With possibly the best tight end duo in the country, who could blame him?
Now in his third year with the Buckeyes, this is probably the most comfortable Hinton has felt since arriving in Columbus – this after coming to OSU to coach a position that had basically been a glorified extra member of the offensive line for the previous decade.
His first season there in 2012, he had a weapon in senior Jake Stoneburner to utilize how he pleased. That only lasted about a week, though, because head coach Urban Meyer wanted to move Stoneburner out wide to add playmaking ability to a group of receivers he referred to as a “clown show.”
That left Hinton with two second-year tight ends in sophomore Jeff Heuerman and redshirt freshman Nick Vannett. Heuerman only had one catch the previous year while Vannett didn’t even see the field. Things were bleak.
The duo finished the 2012 season with a paltry 17 receptions for 217 yards and one touchdown. Despite Meyer’s high-flying offense putting up plenty of points and yards, one could say the tight end positioned remained in the Tressel era.
2013 saw the unit double its production, though, leaving many to wonder if the tight end position would become the X-factor the offense had been missing for so long. Heuerman and Vannett combined for 34 receptions for 546 yards and five touchdowns, the most productivity out of the position in a decade. Both of them became especially useful down the seam, picking up big yardage down the middle of opposing defenses.
With both players returning after creating a solid rapport with senior quarterback Braxton Miller, the expectations are sky high for the unit in 2014. Hinton knows this and has been doing everything he can to meet those expectations.
“They’re talented and my job is to push them to always want more,” Hinton said. “If you’re an All-Pro, your job is to go out and be All-Pro again. For these guys there’s expectation levels we want them to reach.”
Meyer has made it clear that he loves his tight ends, going as far to say that he wouldn’t trade them for any other pair in the nation. He also called Heuerman, along with Miller and junior left tackle Taylor Decker, the pulse of the offense.
Hinton has loved being a part of the offensive unit the past two years and is amazed by the speed at which it runs. He is hoping to see players emerge at the receiver position so that Heuerman and Vannett can reap the benefits of single coverage through the middle of the field.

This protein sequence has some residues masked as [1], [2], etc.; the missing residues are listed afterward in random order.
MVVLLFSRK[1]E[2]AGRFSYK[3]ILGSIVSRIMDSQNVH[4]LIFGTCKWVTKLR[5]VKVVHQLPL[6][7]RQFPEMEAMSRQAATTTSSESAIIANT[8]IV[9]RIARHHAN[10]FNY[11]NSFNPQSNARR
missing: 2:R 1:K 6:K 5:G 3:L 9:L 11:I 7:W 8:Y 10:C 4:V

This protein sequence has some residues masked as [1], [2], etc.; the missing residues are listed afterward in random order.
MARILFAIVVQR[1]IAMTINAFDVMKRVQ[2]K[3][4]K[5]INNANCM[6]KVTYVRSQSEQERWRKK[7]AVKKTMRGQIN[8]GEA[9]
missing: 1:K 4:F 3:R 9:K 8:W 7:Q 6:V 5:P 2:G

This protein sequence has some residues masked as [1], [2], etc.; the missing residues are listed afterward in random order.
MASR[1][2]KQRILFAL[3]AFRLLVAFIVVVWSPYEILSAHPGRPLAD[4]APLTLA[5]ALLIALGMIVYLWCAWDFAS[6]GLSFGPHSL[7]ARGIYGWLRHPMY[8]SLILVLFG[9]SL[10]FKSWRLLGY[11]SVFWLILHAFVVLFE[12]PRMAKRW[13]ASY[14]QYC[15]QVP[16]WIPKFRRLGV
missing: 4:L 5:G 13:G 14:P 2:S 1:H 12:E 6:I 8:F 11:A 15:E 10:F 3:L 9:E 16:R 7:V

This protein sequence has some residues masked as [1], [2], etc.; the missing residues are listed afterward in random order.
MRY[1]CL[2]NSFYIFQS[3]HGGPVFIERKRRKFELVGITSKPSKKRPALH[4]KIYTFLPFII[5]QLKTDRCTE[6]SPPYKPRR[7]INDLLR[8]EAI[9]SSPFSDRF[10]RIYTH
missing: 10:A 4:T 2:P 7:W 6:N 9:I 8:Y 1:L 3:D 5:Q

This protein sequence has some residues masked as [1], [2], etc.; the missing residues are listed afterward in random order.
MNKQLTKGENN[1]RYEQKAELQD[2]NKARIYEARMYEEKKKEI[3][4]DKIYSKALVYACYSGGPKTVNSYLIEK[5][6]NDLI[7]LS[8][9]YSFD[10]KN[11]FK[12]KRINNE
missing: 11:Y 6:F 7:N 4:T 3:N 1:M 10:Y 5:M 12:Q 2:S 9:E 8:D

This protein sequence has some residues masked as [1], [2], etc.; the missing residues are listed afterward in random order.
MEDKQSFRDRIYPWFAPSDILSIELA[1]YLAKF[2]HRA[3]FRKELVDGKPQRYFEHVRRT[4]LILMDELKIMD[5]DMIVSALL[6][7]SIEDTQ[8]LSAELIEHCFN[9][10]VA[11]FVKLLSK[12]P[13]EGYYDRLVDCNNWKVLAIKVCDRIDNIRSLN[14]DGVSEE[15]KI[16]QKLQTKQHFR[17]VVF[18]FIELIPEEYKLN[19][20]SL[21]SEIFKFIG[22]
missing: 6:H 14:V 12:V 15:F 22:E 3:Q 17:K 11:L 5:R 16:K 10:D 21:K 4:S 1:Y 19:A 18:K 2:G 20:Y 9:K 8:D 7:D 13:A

“The nice thing is … the past two years in our offense, we really can do a good job of getting the ball to the people who the defense isn’t defending,” Hinton said of the record-setting offense. “Our offense has been very versatile to get the ball to the weakness of the defense, and hopefully they still decide that the skill athletes on the outside are doing a great job and they single cover tight ends because I thought last year, at the end of the year, Jeff Heuerman became quite a weapon.”
It is now up to Hinton to keep Heuerman – who caught five passes apiece vs. both Iowa and Purdue and then had a reception of at least 30 yards in each of the last four games – as the weapon he became and build Vannett and third-stringer Marcus Baugh up to the same caliber.
“They’re dedicated to the game, they’re very gifted athletes and the obligation of walking in every day to get them to the level Ohio State fans expect and we expect, I take that very seriously,” Hinton said. “Coach Meyer always says to us, ‘Walk into your meeting room every day like you’re coaching Tom Brady.’ Which means you better be prepared, you better bring something else to the table and you better have your homework done so you can make them a better player because they are both intelligent, smart and articulate players and my job is to continue to raise their level.”
If their level is raised like it was from ’12 to ’13, then Buckeye fans should be ready to see a truly explosive offense.